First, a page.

*Not as ridiculous as you might think. East Anglia is flat once you get inland, ideal for assembling panzer formations and building airfields, with tactically important choke points that could, in theory, be captured by paratroopers. In the end though, the plan was abandoned when everyone agreed it was a beastly idea.  

**NB This last bit did not happen. If I had ever been married I would have noticed by now.

Photards:

Main: Idiots.

Top inset: Resident of Mundesley being wheeled along the seafront for a complain, taken from the opening credits of the Monkees’ telly show.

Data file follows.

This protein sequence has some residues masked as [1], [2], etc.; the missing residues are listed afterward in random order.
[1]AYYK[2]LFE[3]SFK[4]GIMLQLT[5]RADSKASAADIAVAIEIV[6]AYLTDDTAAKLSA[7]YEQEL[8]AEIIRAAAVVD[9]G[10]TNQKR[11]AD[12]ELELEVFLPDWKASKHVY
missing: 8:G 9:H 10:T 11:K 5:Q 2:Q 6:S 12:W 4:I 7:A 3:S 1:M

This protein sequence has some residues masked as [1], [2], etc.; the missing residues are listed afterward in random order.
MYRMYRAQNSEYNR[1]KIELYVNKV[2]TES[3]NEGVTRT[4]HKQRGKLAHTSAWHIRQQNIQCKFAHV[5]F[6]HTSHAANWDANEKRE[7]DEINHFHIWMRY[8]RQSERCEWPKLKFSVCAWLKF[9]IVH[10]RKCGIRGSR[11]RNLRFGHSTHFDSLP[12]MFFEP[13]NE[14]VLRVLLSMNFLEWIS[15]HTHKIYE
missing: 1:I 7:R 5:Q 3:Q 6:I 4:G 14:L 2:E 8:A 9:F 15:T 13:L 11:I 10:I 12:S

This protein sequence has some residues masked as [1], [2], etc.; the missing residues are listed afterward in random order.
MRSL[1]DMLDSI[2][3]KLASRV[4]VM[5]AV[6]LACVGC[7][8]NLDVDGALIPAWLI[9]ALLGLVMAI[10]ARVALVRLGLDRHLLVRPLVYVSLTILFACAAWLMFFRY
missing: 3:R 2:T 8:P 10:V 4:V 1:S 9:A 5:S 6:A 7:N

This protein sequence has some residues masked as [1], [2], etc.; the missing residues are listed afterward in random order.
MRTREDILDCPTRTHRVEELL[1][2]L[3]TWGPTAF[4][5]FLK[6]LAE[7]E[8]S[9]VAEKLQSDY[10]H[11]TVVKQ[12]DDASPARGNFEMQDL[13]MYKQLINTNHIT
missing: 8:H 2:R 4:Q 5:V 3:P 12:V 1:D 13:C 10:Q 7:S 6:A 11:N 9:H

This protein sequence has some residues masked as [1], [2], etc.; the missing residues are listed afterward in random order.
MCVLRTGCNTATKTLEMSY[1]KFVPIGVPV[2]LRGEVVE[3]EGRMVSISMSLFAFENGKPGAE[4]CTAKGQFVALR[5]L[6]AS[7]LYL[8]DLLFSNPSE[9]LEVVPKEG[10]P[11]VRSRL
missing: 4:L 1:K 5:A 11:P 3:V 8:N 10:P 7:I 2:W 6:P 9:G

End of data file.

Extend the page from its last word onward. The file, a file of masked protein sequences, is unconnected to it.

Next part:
Middle inset: Unable to bathe without assistance – again, from the telly show.

Lower inset: Menu of Austrian restaurant in Sheringham. It might be called Crofter’s these days because it is less frightening than Das Krofterhausen but make no mistake – this is pitiless food, ruthlessly served by automatons.  They give you an armband with your table number on it when you enter, which is off putting. Nonetheless, it is a highly regarded, much loved and by all reports superb local establishment. I think some people did complain once, but they were never seen again.